(Athenahealth story updated for Friday morning pre-market action, analyst comment)
WATERTOWN, Mass. (
) -- The market argument over health care information technology stocks has been whether the stocks merit their pricey valuations since the sector ran up in 2009.
lost that argument in the aftermarket session on Thursday, after missing on both the top line and the bottom line in its first quarter earnings.
Athenahealth shares plummeted by more than 15% in afterhours trading on Thursday, and were headed down towards a share price that the health care IT company had not seen since June 2009.
The afterhours loss in Athenahealth shares was $5.35, to a share price of $30. Athenahealth's 52-week low is $28.31, and shares had been trading above $40 just a month ago.
On Friday morning in the pre-market, Athenahealth shares were down nearly 18%, and under the $30 mark.
The biggest trigger for the selloff in Athenahealth shares was a 72% rise in spending in the first quarter, a strategy that did not translate into immediate growth of business.
Athenahealth reported earnings of 1 cent per share, compared with 4 cents a share in the first quarter 2009. Excluding special items, Athenahealth earned 6 cents a share, but that was still less than half the Street consensus of 13 cents per share earnings.
Athenahealth revenue rose 33% to $54.5 million, but that was short of the Street consensus of $55.8 million.
Investors don't have enough information to necessarily question the long-term strategy of Athenahealth to spend more on sales and marketing to drive its growth related to the migration to electronic records by physicians. However, investors are questioning just when that growth will occur, and analysts will likely have to reassess financial models for Athenahealth.
The most notable comment in the earnings release from Athenahealth was related to the timing of growth, and the potential short-term drag on earnings exacted by the sales and marketing increase.
Athenahealth CFO Tim Adams stated, "We continue to believe that year-over-year expansion in Non-GAAP Adjusted Gross Margins as well as general and administrative expense leverage will drive year-over-year expansion in bottom line profitability during the back half of the year."
The key words are "back half of the year." This leaves open the question as to whether the second quarter will also be a disappointment for Athenahealth.
Maxim Group analyst Anthony Vendetti said his No. 1 question for Friday morning's conference call with Athenahealth will be related to the potential drag on earnings in the second quarter.
"I hope it's money well spent, but does Athenahealth have any evidence to prove that it's working and not money going down the drain?" Vendetti asked.
The Maxim Group analyst said that Athenahealth should be given a chance to prove its long-term strategy, but the company will be pressed on the conference call to provide more visibility. "Have they done any type of correlation studies to show how the increase in sales and marketing will reap benefits?" Vendetti asked.
Ultimately, the disconnect between the long-term strategy driving the increased in spending and the short-term earnings shortfall has to lead to questioning of Athenahealth's valuation.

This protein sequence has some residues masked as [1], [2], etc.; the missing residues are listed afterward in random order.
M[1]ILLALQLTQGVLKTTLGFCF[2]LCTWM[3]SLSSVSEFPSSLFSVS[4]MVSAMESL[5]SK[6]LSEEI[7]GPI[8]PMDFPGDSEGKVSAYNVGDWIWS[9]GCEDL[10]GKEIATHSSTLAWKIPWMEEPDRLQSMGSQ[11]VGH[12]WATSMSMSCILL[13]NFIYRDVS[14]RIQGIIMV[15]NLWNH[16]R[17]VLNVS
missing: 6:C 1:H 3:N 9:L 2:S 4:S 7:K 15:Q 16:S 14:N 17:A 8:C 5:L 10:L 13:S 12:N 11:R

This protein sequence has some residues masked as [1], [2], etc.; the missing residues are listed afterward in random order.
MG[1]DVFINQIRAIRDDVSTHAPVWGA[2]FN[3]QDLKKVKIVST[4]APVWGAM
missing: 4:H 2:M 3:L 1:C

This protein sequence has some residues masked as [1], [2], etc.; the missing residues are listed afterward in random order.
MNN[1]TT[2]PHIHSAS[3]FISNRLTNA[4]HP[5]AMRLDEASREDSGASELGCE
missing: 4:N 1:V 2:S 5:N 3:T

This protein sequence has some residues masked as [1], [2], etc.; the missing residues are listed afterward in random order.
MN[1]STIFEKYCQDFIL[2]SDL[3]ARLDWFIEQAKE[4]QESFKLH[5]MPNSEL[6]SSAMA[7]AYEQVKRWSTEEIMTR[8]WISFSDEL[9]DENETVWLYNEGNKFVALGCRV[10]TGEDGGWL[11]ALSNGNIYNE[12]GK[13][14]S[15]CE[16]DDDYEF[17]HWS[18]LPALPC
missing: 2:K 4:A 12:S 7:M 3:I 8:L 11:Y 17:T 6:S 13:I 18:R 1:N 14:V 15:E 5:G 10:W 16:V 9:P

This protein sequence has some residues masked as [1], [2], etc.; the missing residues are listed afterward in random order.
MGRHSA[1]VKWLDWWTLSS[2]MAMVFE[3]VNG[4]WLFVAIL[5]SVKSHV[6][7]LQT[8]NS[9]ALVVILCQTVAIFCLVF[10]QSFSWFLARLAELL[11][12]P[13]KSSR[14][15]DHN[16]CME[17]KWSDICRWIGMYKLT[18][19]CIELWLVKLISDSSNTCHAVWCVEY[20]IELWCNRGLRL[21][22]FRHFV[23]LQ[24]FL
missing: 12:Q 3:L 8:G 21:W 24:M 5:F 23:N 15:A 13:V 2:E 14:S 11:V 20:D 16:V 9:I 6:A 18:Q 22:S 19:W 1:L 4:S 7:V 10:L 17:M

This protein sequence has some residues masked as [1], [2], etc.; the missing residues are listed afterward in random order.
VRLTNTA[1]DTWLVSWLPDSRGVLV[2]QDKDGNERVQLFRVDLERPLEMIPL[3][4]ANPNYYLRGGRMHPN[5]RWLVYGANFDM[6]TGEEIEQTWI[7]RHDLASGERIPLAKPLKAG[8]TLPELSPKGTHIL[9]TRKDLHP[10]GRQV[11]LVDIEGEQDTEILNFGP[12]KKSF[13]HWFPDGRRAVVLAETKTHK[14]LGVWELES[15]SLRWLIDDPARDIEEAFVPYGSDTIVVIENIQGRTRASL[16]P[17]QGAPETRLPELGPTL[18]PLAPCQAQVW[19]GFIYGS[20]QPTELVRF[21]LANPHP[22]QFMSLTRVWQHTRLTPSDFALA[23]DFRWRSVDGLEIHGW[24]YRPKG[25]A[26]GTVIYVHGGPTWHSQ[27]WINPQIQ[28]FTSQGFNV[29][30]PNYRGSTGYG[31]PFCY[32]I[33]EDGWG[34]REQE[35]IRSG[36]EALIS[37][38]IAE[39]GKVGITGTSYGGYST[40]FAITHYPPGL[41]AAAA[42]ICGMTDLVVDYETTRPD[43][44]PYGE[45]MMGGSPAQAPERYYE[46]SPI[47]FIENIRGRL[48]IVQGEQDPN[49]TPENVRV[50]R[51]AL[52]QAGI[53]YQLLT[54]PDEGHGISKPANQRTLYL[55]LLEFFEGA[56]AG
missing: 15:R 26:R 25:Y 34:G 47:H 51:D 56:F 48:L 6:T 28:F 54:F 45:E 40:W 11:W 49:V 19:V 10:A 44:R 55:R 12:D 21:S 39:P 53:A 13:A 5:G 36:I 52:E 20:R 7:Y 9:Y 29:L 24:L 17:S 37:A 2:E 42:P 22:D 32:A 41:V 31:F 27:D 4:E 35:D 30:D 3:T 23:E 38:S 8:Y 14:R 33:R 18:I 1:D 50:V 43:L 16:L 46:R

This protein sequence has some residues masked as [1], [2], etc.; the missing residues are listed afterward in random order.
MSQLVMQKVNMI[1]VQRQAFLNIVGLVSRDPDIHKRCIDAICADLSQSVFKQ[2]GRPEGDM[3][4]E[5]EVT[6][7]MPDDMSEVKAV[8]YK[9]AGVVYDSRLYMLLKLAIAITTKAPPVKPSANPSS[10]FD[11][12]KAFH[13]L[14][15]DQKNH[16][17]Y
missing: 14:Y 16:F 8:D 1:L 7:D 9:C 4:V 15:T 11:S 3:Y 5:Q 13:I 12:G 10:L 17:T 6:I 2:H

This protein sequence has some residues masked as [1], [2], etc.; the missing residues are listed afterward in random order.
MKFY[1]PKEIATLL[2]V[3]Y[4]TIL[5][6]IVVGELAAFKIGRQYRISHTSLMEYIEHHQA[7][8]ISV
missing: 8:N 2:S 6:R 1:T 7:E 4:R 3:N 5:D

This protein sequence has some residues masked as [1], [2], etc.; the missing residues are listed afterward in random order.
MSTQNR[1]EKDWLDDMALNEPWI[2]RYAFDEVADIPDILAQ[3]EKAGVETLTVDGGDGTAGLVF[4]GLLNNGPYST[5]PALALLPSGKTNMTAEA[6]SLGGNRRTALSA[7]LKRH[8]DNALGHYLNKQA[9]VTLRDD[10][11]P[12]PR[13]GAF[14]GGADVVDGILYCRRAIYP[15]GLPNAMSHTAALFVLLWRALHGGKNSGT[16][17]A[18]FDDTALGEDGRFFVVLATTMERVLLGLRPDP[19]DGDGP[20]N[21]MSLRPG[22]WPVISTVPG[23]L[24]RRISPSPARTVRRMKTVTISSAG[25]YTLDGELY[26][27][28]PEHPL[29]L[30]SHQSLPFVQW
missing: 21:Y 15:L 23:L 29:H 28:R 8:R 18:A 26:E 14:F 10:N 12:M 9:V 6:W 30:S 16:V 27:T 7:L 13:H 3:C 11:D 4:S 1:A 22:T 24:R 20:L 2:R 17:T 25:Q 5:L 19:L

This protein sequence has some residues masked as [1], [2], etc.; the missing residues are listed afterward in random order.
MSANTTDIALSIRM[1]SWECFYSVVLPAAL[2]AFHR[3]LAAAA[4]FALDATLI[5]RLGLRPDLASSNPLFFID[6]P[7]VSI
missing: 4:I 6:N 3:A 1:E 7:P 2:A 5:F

Stifel Nicolaus analyst Todd Weller concurred, writing after the Athenahealth earnings miss: "As expected, Athena is stepping up investments in marketing and implementation and sales headcount, though the level of investment was clearly a lot more than we expected, noting the significant margin pressure/earnings miss.... We plan to revisit our estimates following the conference call though the bias is clearly down."
There were indications in the fourth quarter analyst day held by Athenahealth that more spending was on the way.
"Athenahealth more or less indicated that they may spend money in the short-term to capitalize on the long-term opportunity available due to the federal stimulus package," Vendetti noted, adding that the comment raised the issue of a earnings shortfall, even though it was never explicitly stated. "That's what happened here and could happen in the second quarter, and if you connected the dots, you could have seen it," the analyst said.
Maxim Group has been at a hold on Athenahealth shares -- even after
Athenahealth resolved an accounting overhang on the stock earlier this year -- because of the issue of valuation.
The fourth quarter and first quarter 2010 have been "put up or shut up" quarters for the health care IT earnings. Most of the stocks, led by
were hit hard in January earnings reports for even minor shortfalls, because the stocks had become relatively expensive. Both
Allscripts-Misys and Cerner have delivered solid results in the April earnings reports, and the investor outlook has improved alongside the better results.
With the big after-market drop on Thursday, some investors may think it's an opportune time to buy into Athenahealth shares. However, with the second-quarter earnings still an open question, and the near-term benefits of the big spending push from Athenahealth still demanding more proof, it could be a little premature, even after the 15% drop, to think that Athenahealth shares are again a buy.
"One should not rush to judgment. Just because a stock is down does not mean it is cheap," Maxim Group's Vendetti said.
-- Reported by Eric Rosenbaum in New York.
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